By Matt Gowan, BSC, ND
July 7, 2017


Kiwi Fruit - Top foods for constipation

Foods for Constipation – Effective foods for sluggish bowels

By Matt Gowan, BSC, ND
July 7, 2017

Most people suffer from constipation periodically.  Sluggish bowels produce chronic bloating and gas and cause significant discomfort.  People should consume 30-50g of fiber/day but few achieve this. Although there are a number of natural laxatives that people can take to improve their bowel health, it’s always best to start with diet.  The following foods for constipation were selected because they are supported by research and people can easily incorporate them into their daily routine.

1. Prunes – The classic food for constipation

Drinking prune juice is the most common home remedy for constipation and it has research to support it. Prune consumption was found to be associated with increased bowel movement and improve stool consistency.1–3 Furthermore, eating prunes may do more than just relieve constipation. Significant research suggests that they are loaded with antioxidants and that eating prunes may also help prevent osteoporosis.4

Prunes - Foods for constipation


How do prunes work?

Although prunes contain fiber, prune juice is essentially void of fiber. Because prune juice works as a laxative the fiber alone is not primarily responsible for its effects. Prunes also contain high amounts of sorbitol which has a natural laxative effect.5 Sorbitol is an “alcohol sugar” that is not readily absorbed and pulls water into the stool. This helps to hydrate the stool making it easier to pass. Sorbitol alone is considered safe to take even in the elderly.6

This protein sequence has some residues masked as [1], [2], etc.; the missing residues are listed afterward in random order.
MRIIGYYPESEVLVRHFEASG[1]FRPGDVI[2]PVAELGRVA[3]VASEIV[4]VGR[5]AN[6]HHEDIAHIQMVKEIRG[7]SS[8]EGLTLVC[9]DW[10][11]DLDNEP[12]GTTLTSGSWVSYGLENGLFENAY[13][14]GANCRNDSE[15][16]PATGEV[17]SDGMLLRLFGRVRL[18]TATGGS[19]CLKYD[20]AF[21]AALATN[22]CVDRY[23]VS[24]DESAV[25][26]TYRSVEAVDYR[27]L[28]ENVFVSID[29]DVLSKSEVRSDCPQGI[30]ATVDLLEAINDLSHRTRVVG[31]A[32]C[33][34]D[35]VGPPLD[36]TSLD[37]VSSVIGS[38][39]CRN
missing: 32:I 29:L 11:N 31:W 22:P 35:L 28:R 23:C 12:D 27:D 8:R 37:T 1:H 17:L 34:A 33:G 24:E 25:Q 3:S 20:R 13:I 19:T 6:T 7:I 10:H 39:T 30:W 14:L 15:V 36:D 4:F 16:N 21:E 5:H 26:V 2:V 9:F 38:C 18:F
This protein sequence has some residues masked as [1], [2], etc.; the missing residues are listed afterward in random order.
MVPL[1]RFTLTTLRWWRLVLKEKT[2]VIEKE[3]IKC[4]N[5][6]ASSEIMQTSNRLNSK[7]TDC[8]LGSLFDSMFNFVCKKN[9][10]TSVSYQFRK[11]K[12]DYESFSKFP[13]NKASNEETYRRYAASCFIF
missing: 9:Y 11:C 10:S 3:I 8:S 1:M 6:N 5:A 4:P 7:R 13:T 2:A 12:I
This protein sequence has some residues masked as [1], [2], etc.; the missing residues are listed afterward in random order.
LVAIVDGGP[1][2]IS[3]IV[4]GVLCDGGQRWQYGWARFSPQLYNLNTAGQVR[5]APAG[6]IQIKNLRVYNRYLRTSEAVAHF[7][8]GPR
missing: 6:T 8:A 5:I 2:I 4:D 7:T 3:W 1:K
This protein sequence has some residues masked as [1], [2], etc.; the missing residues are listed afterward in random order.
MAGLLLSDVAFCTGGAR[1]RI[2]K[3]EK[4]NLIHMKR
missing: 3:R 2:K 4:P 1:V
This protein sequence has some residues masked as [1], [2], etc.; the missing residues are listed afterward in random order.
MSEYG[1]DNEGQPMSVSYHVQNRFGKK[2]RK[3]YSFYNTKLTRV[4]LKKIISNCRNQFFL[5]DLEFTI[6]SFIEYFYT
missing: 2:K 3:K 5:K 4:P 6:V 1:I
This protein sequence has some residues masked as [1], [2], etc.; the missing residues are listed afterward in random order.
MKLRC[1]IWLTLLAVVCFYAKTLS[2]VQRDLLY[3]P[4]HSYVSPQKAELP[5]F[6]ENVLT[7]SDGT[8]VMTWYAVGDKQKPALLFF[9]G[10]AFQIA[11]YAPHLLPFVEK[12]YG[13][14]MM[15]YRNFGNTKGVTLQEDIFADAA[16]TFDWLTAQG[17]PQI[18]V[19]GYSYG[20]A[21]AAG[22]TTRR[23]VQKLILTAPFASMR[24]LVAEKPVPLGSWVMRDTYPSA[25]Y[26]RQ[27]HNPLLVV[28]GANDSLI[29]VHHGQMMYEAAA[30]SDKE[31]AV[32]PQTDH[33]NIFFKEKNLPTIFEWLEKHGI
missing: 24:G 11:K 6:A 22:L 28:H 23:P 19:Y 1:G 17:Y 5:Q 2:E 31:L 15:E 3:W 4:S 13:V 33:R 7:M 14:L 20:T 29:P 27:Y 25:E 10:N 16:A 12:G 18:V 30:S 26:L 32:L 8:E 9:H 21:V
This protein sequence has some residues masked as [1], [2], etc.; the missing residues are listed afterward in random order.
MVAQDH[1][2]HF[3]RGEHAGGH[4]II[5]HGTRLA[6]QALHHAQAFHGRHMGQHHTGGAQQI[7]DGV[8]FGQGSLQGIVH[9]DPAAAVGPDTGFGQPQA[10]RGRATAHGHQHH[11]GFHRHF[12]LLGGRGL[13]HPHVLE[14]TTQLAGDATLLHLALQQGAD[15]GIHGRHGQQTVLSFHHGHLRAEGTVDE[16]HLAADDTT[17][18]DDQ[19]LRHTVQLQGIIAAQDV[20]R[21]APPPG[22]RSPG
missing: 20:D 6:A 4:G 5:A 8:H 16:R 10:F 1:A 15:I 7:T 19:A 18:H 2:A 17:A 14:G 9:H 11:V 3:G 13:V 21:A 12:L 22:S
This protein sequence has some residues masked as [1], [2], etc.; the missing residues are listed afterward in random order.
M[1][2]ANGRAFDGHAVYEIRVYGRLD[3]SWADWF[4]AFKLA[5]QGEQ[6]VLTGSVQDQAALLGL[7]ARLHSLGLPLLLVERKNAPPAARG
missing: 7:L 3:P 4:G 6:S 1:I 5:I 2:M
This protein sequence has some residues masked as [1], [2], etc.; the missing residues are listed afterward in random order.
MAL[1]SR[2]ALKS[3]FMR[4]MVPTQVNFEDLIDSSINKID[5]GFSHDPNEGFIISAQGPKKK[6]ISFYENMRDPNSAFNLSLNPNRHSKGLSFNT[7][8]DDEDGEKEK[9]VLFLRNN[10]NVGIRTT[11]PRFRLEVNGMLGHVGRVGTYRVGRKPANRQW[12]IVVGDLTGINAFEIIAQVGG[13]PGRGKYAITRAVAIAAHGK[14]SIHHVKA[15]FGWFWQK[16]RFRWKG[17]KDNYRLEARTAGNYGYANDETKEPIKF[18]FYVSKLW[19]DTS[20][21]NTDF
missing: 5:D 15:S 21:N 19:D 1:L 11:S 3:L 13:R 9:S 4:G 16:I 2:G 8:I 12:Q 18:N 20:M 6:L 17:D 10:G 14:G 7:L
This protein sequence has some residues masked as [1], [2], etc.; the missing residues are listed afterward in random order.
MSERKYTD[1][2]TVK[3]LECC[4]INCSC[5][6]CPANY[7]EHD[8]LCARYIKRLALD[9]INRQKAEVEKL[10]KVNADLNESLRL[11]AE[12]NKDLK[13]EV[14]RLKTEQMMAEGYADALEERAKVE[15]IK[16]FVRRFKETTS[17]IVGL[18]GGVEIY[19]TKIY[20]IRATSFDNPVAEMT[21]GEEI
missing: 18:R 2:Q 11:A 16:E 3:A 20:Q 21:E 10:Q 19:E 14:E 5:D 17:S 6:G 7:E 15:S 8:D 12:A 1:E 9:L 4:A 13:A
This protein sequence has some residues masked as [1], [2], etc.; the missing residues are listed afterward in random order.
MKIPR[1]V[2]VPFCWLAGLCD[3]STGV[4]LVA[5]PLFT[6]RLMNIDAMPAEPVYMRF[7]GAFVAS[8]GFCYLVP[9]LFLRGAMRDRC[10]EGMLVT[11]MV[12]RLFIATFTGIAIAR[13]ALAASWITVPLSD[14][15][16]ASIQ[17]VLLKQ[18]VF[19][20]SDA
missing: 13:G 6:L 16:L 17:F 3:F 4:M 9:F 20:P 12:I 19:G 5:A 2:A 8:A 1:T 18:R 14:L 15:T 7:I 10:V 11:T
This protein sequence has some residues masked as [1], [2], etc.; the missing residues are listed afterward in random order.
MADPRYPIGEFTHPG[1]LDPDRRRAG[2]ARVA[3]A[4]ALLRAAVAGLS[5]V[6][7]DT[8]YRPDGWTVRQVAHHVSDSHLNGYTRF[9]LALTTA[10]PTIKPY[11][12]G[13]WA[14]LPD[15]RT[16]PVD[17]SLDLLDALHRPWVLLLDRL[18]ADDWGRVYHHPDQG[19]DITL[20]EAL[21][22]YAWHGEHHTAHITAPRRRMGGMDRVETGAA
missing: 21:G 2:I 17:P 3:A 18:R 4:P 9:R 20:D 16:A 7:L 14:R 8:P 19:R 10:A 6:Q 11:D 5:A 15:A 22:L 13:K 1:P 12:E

How do I take prunes as for constipation?

Research studies show 100g of prunes per day improves constipation.3

2. Flax seeds – Rich in fiber and healthy oils

Flax seeds are rich in fiber and oil which both help relieve constipation.7  Flax seeds are natural laxatives that can act as both a bowel lubricant and bulk laxative. Moreover, flaxseed is a rich source of an important phenolic compound known as lignans which can lower blood pressure,8 reduce the risk of cancer9 and decreases risk for cardiovascular disease.10

Flax seeds - food for constipation

Flax Seeds

How do flax seeds promote bowel movements?

Flaxseeds are rich in fiber: two tablespoons have roughly 4 g of fiber. Fiber-rich foods act as bulk laxatives because they absorb water and expands in the bowels. This hydrates the stool and stimulates stretch receptors in the bowels to promote peristalsis. Also, the flax seeds are rich in oils that may help lubricate the bowels making it easier to pass.11

How do I take flax seeds to prevent constipation?

Take 1-2 tbsp of ground seeds per day with breakfast. Sprinkle the ground seeds on fruit salad or add it to your smoothy.

Note: I recommend getting a coffee grinder and grinding flax seeds every week or so and storing them in the fridge. The oil in flax seeds will go rancid if exposed to air and warm temperature for extended periods of time.

3. Kiwis – A high fiber food for constipation